Tuesday, 24 June 2014

Get in the NAV Development Game!

Preparation for your NAV development career is like setting the plays for the championship, and choosing your starting lineup.

The three-pointer

Why three? Because we NEVER ever develop in production!  (If you do that now, take a chair. You’ve fouled out!)  NAV is a very integrated system, and all changes need to be fully tested before they are implemented.  If you put your changes directly into production, you have no way of testing.  Removing your changes can be costly and time consuming, at the very least.  Therefore, you will need a test database that mirrors your production environment’s data and objects.  This database will allow users to test your code before you place it into production.  And if something goes wrong and your code adversely affects your test database, you’re still in the game!  You just build a new test database.

The third database is your practice court.  This is the database where you do the development and your own testing.  Let’s face it.  None of us are perfect.  There are things that we don’t anticipate in development tasks and things we overlook as we code.  Why air your dirty laundry to your users by putting it in the test database before you get a shot at cleaning up your code?  A development database allows you to complete your task and test it before you have to let a user have a crack at it.  It also allows you to set up test scripts (a series of situations that you find possible in the production environment) that can be reviewed in the test phase to see if the user can identify missing test scenarios.

All three databases can reside on the same SQL server, but you will want to do a little housecleaning after you’ve created the databases. If your database has sensitive data, such as credit card numbers, social security numbers, personal information, etc…, you will want to remove this information or assure that it’s not accessible in your testing.  At the very least, lock down permissions on the database via NAV security.

If your database has external links, such as the ability to send emails or process credit cards, you will want to disable these functions, and possibly remove relevant data as well.  Sending your customer’s emails from your test documents or charging their credit cards from them will result in a personal foul.  Your best bet is to remove the data, and disable the processes.  This can usually be done through the application setup.

The uniform

Just like you can’t get on the court without a uniform, you can’t develop NAV without a developer license (which is just a set of granules in your current license).  But don’t let that keep you out of the game!  You can obtain these granules from your VAR, who can discuss their abilities with you, to help you determine which you need, and give you the cost for obtaining them.  Regardless of which granules you obtain, you are allowed to only change the objects within your licensed applications.

You’d be surprised at how easy it is to add a field to a form or page, or add a piece of data to a report.  Even if you stop at this point, you’ll not only gain the ability to do these things, but learn more about how NAV is designed, and what developing in NAV is like.  If you’re not sure if you really want to develop in NAV, try this first.  You can always obtain a higher privileged license later on.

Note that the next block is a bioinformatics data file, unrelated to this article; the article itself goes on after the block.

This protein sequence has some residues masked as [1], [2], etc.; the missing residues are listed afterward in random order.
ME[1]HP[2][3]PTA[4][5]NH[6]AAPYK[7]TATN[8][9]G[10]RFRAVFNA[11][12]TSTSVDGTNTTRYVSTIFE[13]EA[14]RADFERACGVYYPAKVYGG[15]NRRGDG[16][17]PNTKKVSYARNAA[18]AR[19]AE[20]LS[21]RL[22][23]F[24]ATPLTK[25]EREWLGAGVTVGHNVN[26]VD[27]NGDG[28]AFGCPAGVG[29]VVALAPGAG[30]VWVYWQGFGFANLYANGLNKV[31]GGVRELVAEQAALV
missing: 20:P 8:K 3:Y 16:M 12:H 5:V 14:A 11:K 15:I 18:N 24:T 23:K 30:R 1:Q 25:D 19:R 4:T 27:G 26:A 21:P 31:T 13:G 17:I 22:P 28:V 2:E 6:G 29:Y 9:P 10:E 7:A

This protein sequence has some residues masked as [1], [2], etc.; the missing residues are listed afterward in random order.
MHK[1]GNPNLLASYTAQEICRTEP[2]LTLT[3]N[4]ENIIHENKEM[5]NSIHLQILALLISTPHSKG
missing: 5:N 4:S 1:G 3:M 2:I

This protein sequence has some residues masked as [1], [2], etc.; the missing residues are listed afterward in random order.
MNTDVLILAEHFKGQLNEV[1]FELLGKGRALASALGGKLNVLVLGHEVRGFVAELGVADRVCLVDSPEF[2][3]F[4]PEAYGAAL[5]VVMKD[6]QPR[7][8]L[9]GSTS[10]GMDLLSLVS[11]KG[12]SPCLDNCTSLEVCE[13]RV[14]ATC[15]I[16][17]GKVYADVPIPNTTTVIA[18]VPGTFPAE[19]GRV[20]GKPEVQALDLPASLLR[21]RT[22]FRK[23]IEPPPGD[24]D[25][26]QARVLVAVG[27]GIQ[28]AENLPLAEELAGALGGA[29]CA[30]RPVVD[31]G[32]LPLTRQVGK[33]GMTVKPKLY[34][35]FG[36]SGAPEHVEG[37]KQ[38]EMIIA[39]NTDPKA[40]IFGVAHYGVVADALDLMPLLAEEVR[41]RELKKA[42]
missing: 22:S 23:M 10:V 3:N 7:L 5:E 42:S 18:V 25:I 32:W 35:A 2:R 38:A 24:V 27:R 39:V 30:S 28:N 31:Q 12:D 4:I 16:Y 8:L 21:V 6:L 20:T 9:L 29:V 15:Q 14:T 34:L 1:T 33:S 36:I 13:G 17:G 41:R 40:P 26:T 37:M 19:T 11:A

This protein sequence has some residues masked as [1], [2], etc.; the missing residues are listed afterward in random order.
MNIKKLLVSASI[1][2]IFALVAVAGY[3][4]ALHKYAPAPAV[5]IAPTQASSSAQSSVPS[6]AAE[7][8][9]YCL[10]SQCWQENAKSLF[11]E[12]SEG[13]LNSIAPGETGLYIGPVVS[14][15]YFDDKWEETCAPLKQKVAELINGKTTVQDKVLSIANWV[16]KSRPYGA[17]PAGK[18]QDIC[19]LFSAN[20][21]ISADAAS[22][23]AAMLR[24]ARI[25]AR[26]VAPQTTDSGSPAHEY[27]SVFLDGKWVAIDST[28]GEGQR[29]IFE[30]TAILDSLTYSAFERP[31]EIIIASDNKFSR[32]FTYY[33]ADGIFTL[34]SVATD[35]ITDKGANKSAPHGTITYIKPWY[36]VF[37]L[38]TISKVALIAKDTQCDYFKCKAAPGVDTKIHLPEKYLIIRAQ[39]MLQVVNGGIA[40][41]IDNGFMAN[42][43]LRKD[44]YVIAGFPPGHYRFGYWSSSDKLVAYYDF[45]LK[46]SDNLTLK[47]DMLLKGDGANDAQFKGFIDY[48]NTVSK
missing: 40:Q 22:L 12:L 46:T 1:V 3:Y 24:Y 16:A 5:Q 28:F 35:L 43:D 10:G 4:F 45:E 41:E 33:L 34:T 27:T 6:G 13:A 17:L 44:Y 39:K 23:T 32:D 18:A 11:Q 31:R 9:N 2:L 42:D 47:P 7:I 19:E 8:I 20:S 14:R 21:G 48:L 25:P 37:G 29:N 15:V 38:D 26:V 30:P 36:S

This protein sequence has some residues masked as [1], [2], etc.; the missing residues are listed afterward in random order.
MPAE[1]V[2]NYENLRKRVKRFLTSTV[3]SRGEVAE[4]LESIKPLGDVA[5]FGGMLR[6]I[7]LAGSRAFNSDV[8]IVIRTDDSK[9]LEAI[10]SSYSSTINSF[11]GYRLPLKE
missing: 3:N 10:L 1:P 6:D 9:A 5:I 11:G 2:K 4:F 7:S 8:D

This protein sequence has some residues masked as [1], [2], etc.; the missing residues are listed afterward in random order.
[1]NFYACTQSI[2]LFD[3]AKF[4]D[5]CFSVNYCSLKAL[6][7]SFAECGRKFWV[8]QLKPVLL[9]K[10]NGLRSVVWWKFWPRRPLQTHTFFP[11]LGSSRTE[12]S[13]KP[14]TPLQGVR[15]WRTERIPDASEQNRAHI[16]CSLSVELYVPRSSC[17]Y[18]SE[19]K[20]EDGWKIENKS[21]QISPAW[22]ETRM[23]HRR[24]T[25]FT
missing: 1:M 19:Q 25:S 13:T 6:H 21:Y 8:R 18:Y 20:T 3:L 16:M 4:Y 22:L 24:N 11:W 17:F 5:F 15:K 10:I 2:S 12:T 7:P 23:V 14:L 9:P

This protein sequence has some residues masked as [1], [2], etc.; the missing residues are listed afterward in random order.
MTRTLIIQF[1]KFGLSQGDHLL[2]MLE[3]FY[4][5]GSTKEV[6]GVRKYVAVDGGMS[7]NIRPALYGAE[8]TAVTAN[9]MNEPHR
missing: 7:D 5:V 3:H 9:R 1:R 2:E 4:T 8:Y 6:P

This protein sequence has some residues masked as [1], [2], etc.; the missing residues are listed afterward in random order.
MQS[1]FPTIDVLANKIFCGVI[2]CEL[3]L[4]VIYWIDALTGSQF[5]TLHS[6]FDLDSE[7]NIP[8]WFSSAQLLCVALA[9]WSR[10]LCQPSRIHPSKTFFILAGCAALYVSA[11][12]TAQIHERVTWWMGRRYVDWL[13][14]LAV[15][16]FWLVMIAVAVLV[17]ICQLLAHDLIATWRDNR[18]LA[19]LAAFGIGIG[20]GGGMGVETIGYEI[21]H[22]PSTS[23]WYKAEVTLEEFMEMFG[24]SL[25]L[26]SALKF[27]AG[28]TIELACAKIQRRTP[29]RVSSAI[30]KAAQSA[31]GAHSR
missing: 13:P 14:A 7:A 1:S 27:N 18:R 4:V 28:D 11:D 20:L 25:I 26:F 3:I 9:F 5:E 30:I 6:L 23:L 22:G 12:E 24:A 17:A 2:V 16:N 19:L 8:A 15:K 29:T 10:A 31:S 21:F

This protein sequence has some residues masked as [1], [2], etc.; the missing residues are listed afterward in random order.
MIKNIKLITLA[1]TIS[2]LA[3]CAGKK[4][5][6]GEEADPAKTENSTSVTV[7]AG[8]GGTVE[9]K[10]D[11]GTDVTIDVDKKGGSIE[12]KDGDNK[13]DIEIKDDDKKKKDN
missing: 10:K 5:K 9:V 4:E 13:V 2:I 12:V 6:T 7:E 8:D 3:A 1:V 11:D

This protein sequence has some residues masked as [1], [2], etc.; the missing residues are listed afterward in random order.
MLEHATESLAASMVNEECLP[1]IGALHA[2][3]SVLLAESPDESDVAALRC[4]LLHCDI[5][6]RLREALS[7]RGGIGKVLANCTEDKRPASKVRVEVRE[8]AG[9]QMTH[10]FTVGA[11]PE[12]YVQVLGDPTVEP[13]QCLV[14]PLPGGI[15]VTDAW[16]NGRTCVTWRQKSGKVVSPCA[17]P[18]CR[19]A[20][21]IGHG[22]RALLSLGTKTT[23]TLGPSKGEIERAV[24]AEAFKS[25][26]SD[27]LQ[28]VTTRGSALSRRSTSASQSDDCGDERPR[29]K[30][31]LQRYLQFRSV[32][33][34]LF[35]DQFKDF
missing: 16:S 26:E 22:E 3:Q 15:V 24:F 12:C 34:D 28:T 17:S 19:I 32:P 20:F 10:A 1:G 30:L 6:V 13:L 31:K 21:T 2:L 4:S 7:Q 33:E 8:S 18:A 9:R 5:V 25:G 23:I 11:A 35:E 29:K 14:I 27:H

A house divided

Likewise, NAV has two flavors as well with the Classic Client and the Role Tailored Client (RTC).  Knowing which you are using is imperative to creating the right development environment.

The Classic Client environment requires only the NAV application with the Classic Client and the SQL database.  All code, regardless of which flavor you have, is written within the Classic Client.  This is the “default” environment for NAV.

If you’re developing in an RTC environment, you’ll also need an install of Visual Studio 2008 for development of RTC reports, as well as a three-tier environment for your NAV install.  Talk to your VAR if you’re unsure which of these you have, and they can assist you in creating a strong development environment.

Talk to the coach

Even if you have all the tools for development, the environment is created, your license is installed, and you’re already passing the ball and going for the hoop, you need to talk to your VAR.  If you have ongoing development with your VAR’s developers, the last thing you want to do is modify your objects without checking with them first.

NAV’s object set is very integrated.  A change to a single object could result in necessary changes to other objects.  Likewise, your VAR’s developers may have copies of your same objects involved in other development endeavors.  The last thing you want to pay them for is reworking their code to include your modifications.

Have a quick conversation with your VAR and discuss how you will keep your code and their code synchronized.Work with in-house developers and have developed a version control system whereby we incorporate our client’s code into our code and prevent rework.

Get in the game!

You will have obstacles and you will have days when you just feel defeated.  But don’t walk away. Team up with the NAV community.  We are here for you when those bad days come.  Just as any profession, we grow strongest when we grow together.


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